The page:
| The Heath Anthology of
American Literature, Fifth Edition
Of the many gifted writers who contributed to the
rich literary legacy of the Harlem Renaissance, Claude McKay, a Jamaican
immigrant, was clearly the most militant. McKay’s most famous poem, “If We Must
Die,” an eloquent and provocative sonnet, was inspired by the violent race
riots that erupted in Chicago and other cities in 1919. In other deeply moving,
carefully crafted poems, McKay voices his outrage at the treatment of blacks in
a racist society. The poem “The Lynching,” for example, is a chilling
indictment against the hatred and vigilantism which cost many black Americans
their lives in the 1920s and 1930s. However, the social protest verse upon
which McKay’s reputation as a poet ultimately rests represents only a small
portion of his approximately two hundred published poems.
in the Clarendon Hills of Jamaica, McKay began writing poetry in childhood. He
published two books of dialect verse in 1912. In recognition of this
achievement, the Jamaican Institute of Arts and Sciences awarded McKay a medal
and a stipend that allowed him to study agriculture briefly at Tuskegee
Institute and later at Kansas State University (1912–14). McKay left Kansas
State in 1914 to pursue a writing career in New York City, where he became
involved with the socialist movement and wrote for radical journals like Max
Eastman’s Liberator, for which he served as an editor. As the Harlem
Renaissance began to flower, McKay published Harlem Shadows (1922), a landmark
collection of poems. McKay also published three novels, including the popular
and controversial Home to Harlem (1928), as well as other books and essays. The
majority of McKay’s fiction was written between 1923 and 1934, when he was an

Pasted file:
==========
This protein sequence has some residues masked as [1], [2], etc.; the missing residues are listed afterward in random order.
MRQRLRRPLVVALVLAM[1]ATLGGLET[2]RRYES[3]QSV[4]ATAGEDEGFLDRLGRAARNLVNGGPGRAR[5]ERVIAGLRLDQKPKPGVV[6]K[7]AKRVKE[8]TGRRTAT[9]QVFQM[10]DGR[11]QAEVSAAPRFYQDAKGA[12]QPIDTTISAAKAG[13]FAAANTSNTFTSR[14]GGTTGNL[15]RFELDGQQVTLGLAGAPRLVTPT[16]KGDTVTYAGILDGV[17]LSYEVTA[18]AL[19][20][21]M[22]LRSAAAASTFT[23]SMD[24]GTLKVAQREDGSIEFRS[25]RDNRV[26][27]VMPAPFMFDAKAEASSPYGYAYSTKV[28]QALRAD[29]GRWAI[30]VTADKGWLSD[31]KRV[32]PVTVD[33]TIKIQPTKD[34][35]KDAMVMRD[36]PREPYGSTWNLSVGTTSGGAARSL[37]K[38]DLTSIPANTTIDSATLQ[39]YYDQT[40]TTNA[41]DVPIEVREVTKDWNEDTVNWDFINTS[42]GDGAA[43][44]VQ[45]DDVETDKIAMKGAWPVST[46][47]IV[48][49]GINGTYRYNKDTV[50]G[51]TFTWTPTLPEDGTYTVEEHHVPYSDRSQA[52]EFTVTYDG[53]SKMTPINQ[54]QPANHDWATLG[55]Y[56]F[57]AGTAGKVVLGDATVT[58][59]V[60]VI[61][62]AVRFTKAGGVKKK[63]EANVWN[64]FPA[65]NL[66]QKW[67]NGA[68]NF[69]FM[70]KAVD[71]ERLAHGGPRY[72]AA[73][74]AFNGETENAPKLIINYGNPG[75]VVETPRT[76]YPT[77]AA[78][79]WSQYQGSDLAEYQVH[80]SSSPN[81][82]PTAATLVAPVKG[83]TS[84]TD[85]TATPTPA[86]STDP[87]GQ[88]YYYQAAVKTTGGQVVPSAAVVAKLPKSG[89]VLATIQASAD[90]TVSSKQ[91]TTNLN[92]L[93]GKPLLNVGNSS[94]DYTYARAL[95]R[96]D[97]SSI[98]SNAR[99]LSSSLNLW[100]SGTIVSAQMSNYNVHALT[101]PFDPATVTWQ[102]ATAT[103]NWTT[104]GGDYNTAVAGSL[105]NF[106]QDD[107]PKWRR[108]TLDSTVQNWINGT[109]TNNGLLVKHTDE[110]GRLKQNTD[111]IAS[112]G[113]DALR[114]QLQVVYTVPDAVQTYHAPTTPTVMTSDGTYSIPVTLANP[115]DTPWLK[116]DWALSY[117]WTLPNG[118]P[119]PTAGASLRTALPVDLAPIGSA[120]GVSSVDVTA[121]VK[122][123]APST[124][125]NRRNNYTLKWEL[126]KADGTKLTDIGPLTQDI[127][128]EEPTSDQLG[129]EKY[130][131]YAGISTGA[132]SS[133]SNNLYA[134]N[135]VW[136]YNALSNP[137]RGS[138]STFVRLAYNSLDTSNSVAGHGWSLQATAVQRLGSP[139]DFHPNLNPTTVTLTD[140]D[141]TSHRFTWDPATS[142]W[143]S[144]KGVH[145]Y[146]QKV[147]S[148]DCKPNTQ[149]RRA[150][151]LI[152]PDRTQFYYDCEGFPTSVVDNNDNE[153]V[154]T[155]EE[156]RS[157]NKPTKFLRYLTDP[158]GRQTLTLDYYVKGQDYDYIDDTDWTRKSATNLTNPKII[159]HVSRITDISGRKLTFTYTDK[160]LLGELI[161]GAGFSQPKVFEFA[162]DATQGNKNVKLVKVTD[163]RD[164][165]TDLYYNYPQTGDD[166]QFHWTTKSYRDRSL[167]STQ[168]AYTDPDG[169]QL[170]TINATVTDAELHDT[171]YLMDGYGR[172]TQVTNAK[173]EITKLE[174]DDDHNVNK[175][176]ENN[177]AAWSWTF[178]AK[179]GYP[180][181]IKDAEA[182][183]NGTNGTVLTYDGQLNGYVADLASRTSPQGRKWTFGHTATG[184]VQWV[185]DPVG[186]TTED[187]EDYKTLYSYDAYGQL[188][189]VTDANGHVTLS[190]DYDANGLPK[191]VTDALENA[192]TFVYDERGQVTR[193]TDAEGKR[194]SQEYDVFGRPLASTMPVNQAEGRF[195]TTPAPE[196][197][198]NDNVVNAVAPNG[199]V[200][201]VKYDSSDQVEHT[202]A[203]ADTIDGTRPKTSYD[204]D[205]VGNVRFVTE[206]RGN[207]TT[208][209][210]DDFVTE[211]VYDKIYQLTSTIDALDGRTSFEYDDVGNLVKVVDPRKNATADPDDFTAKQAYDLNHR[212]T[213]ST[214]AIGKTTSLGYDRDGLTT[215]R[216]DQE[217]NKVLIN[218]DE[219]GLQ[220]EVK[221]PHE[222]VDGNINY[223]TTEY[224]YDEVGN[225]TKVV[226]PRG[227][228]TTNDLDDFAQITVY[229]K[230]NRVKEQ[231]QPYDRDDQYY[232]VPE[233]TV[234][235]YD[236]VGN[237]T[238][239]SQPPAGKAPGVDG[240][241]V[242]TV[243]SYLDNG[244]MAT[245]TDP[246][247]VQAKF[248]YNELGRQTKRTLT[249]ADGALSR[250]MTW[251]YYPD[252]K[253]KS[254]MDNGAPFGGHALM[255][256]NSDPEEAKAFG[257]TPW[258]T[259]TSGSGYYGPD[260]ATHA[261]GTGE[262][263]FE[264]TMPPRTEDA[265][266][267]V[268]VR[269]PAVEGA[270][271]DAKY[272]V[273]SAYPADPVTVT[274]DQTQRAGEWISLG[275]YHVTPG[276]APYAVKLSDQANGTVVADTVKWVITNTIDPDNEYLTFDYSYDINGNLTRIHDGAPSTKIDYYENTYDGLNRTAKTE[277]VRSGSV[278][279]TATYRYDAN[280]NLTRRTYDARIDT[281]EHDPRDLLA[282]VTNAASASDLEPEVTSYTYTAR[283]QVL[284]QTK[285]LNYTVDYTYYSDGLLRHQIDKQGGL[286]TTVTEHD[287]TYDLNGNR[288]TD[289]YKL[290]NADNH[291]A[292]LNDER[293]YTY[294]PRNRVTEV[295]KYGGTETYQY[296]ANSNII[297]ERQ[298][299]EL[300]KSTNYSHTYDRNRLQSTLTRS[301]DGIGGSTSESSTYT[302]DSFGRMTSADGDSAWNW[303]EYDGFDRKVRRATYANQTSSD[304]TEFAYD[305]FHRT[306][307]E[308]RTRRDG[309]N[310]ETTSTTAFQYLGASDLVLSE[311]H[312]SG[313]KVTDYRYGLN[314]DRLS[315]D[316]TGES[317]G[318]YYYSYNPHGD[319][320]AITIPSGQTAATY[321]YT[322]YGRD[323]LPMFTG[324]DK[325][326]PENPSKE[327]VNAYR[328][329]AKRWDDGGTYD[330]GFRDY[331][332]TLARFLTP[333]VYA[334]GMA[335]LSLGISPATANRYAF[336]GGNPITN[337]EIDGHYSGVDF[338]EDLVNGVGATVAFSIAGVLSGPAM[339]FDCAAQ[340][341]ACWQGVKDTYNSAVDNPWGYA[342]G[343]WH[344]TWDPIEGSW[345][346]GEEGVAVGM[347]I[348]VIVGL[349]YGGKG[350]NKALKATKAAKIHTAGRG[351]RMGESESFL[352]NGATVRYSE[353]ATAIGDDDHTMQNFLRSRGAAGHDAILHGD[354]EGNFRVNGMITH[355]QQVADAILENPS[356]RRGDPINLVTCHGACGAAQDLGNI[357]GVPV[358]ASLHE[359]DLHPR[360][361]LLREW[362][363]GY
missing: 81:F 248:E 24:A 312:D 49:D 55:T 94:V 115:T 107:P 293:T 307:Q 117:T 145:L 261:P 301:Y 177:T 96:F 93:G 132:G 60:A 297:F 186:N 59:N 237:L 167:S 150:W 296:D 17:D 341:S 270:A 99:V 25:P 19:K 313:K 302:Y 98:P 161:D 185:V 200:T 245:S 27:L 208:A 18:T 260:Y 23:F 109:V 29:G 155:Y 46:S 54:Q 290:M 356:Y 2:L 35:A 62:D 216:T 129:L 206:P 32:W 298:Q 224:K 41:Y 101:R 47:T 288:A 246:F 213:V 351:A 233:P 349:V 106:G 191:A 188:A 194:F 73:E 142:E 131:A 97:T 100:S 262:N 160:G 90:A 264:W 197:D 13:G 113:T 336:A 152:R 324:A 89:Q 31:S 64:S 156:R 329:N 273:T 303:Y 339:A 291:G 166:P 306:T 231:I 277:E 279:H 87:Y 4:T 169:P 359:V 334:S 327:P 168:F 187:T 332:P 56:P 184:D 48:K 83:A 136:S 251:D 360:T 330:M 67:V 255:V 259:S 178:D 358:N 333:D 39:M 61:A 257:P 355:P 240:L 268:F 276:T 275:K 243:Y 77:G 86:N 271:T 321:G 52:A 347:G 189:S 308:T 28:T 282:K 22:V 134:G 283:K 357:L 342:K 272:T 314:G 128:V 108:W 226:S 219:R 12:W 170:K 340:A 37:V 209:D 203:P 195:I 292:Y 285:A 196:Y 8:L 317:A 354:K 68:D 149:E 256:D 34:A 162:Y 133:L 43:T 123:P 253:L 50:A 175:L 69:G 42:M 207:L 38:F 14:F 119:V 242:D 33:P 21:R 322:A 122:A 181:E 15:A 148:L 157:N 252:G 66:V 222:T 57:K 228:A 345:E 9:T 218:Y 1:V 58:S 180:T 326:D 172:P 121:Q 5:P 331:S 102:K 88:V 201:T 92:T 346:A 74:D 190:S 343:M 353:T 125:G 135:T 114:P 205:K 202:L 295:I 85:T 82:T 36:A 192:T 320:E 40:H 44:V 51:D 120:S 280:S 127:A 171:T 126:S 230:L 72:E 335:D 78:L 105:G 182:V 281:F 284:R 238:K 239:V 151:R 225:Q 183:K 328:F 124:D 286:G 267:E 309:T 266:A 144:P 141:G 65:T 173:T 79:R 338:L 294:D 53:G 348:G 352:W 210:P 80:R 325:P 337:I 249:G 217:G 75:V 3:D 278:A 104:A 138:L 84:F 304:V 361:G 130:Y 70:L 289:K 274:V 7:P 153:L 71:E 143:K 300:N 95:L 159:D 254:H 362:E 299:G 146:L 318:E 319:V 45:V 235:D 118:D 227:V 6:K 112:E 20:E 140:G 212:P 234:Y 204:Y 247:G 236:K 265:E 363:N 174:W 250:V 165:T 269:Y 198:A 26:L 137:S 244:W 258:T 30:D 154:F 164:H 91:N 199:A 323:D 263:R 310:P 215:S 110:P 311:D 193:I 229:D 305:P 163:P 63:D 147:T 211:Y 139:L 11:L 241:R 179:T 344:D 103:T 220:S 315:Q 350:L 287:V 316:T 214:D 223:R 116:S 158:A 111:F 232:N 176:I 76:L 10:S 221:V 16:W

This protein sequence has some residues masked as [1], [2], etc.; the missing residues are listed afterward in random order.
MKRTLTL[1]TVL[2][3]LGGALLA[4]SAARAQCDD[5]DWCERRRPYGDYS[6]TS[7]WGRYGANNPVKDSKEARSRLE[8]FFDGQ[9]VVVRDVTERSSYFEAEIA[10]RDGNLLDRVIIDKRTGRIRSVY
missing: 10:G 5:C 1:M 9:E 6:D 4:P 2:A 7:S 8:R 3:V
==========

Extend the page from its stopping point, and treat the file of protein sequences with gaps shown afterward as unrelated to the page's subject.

expatriate, living variously in France, Great Britain, and North Africa, and
his work reflects the broad range of black experience in what is now termed the
Diaspora. He died in Chicago in 1948. His Selected Poems appeared posthumously
his fellow Renaissance friend and poet Countee Cullen, McKay preferred
the traditional verse forms of the British masters, particularly the
sonnet and short lyric. Thematically, McKay’s poetry includes nostalgic lyrics
about rural Jamaica, and poems celebrating nature, love, and Christian faith,
in addition to the powerful protest verses. McKay’s best poetry sparkles
with sharp, fresh images and resonates with an indomitable passion for life.
Southwest Texas State University
In the Heath Anthology
The Harlem Dancer
If We Must Die
I Shall Return
A Red Flower
Flower of Love
Songs of Jamaica
Spring in New Hampshire
Home to Harlem
Harlem: Negro Metropolis
There are no Cultural Objects for this author.
you like to add another Cultural Object?
There are no pedagogical assignments or approaches for this author.
Academy of American Poets
Chronology, biography, criticism, McKay's poems, links, and more.
A biographical sketch and two photographs.
Wayne Cooper, The Passion of Claude McKay, 1973
Wayne Cooper, Claude McKay: Rebel Sojourner in the Harlem Renaissance, 1996
Addison Gayle, Jr., Claude McKay: The Black Poet at War, 1972
Heather Hathaway, Caribbean Waves: Relocating Claude McKay and Paule Marshall, 1999
Tyrone Tillery, Claude McKay: A Black Poet's Struggle for Identity, 1994